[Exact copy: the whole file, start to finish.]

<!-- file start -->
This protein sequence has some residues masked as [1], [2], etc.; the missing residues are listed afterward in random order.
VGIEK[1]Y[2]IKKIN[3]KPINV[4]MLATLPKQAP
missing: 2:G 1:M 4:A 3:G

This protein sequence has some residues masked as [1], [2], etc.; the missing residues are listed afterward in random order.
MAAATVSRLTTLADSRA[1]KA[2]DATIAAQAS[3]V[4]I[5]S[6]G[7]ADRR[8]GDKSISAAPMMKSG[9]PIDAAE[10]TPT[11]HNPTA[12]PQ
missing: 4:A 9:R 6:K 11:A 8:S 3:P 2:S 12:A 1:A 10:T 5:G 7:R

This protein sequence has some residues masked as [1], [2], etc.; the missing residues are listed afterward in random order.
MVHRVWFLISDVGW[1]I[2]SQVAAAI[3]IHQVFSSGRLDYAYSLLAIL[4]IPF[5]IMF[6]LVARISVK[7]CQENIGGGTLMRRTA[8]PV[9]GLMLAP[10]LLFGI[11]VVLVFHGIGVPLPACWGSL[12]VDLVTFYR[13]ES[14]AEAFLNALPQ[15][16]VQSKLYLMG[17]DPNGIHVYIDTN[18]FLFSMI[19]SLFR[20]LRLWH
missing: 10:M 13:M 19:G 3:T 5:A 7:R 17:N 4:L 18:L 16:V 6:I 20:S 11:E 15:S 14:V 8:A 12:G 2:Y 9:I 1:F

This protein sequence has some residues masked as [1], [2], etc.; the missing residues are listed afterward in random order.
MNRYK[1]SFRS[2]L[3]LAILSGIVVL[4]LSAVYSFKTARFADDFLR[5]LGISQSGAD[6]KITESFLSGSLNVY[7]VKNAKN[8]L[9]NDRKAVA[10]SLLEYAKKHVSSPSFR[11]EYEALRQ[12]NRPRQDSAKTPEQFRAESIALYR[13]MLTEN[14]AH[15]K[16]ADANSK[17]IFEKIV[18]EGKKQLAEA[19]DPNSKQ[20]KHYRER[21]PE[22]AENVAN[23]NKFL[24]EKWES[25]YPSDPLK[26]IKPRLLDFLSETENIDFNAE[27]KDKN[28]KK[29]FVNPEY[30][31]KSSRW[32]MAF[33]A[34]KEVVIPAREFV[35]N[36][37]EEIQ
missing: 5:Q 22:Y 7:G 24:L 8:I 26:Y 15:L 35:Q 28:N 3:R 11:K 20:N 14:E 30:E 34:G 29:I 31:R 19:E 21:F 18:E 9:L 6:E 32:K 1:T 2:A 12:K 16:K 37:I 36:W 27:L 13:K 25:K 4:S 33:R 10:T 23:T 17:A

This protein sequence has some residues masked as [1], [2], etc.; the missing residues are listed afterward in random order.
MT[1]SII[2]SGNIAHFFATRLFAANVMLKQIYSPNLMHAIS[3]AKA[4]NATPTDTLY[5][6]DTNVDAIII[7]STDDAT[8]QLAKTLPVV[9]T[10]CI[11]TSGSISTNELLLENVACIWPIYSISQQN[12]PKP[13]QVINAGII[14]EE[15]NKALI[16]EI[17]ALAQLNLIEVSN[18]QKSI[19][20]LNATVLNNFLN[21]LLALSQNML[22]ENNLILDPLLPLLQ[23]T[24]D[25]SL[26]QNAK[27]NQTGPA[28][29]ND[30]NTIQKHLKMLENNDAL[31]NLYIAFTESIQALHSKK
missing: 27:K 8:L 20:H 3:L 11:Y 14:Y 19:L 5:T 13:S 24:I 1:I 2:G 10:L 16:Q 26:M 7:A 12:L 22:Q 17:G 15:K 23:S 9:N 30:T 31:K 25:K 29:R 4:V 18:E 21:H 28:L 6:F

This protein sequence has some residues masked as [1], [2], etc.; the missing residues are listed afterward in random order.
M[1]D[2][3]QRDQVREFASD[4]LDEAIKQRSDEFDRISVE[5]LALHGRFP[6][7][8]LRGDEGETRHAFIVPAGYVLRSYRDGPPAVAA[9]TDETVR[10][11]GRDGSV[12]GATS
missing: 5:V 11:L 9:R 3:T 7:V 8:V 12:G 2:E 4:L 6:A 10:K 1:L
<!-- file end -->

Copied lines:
This protein sequence has some residues masked as [1], [2], etc.; the missing residues are listed afterward in random order.
VGIEK[1]Y[2]IKKIN[3]KPINV[4]MLATLPKQAP
missing: 2:G 1:M 4:A 3:G

This protein sequence has some residues masked as [1], [2], etc.; the missing residues are listed afterward in random order.
MAAATVSRLTTLADSRA[1]KA[2]DATIAAQAS[3]V[4]I[5]S[6]G[7]ADRR[8]GDKSISAAPMMKSG[9]PIDAAE[10]TPT[11]HNPTA[12]PQ
missing: 4:A 9:R 6:K 11:A 8:S 3:P 2:S 12:A 1:A 10:T 5:G 7:R

This protein sequence has some residues masked as [1], [2], etc.; the missing residues are listed afterward in random order.
MVHRVWFLISDVGW[1]I[2]SQVAAAI[3]IHQVFSSGRLDYAYSLLAIL[4]IPF[5]IMF[6]LVARISVK[7]CQENIGGGTLMRRTA[8]PV[9]GLMLAP[10]LLFGI[11]VVLVFHGIGVPLPACWGSL[12]VDLVTFYR[13]ES[14]AEAFLNALPQ[15][16]VQSKLYLMG[17]DPNGIHVYIDTN[18]FLFSMI[19]SLFR[20]LRLWH
missing: 10:M 13:M 19:G 3:T 5:A 7:R 17:N 4:L 18:L 16:V 6:I 20:S 11:E 15:S 14:V 8:A 12:G 2:Y 9:I 1:F

This protein sequence has some residues masked as [1], [2], etc.; the missing residues are listed afterward in random order.
MNRYK[1]SFRS[2]L[3]LAILSGIVVL[4]LSAVYSFKTARFADDFLR[5]LGISQSGAD[6]KITESFLSGSLNVY[7]VKNAKN[8]L[9]NDRKAVA[10]SLLEYAKKHVSSPSFR[11]EYEALRQ[12]NRPRQDSAKTPEQFRAESIALYR[13]MLTEN[14]AH[15]K[16]ADANSK[17]IFEKIV[18]EGKKQLAEA[19]DPNSKQ[20]KHYRER[21]PE[22]AENVAN[23]NKFL[24]EKWES[25]YPSDPLK[26]IKPRLLDFLSETENIDFNAE[27]KDKN[28]KK[29]FVNPEY[30][31]KSSRW[32]MAF[33]A[34]KEVVIPAREFV[35]N[36][37]EEIQ
missing: 5:Q 22:Y 7:G 24:L 8:I 26:Y 15:L 35:Q 28:N 3:R 11:K 20:N 14:E 30:E 34:G 29:I 31:R 19:E 21:F 18:E 9:L 6:E 32:K 1:T 2:A 12:K 16:K 37:I 36:W 27:L 13:K 25:K 4:S 33:R 10:T 23:T 17:A

This protein sequence has some residues masked as [1], [2], etc.; the missing residues are listed afterward in random order.
MT[1]SII[2]SGNIAHFFATRLFAANVMLKQIYSPNLMHAIS[3]AKA[4]NATPTDTLY[5][6]DTNVDAIII[7]STDDAT[8]QLAKTLPVV[9]T[10]CI[11]TSGSISTNELLLENVACIWPIYSISQQN[12]PKP[13]QVINAGII[14]EE[15]NKALI[16]EI[17]ALAQLNLIEVSN[18]QKSI[19][20]LNATVLNNFLN[21]LLALSQNML[22]ENNLILDPLLPLLQ[23]T[24]D[25]SL[26]QNAK[27]NQTGPA[28][29]ND[30]NTIQKHLKMLENNDAL[31]NLYIAFTESIQALHSKK
missing: 27:K 8:L 20:H 3:L 11:Y 14:Y 19:L 5:T 13:S 24:I 1:I 2:G 10:L 16:Q 26:M 7:A 12:L 22:Q 17:G 15:K 23:S 9:N 30:T 31:K 25:K 29:R 4:V 18:E 21:H 28:L 6:F

This protein sequence has some residues masked as [1], [2], etc.; the missing residues are listed afterward in random order.
M[1]D[2][3]QRDQVREFASD[4]LDEAIKQRSDEFDRISVE[5]LALHGRFP[6][7][8]LRGDEGETRHAFIVPAGYVLRSYRDGPPAVAA[9]TDETVR[10][11]GRDGSV[12]GATS
missing: 5:V 11:L 9:R 3:T 7:V 8:V 12:G 2:E 4:L 6:A 10:K 1:L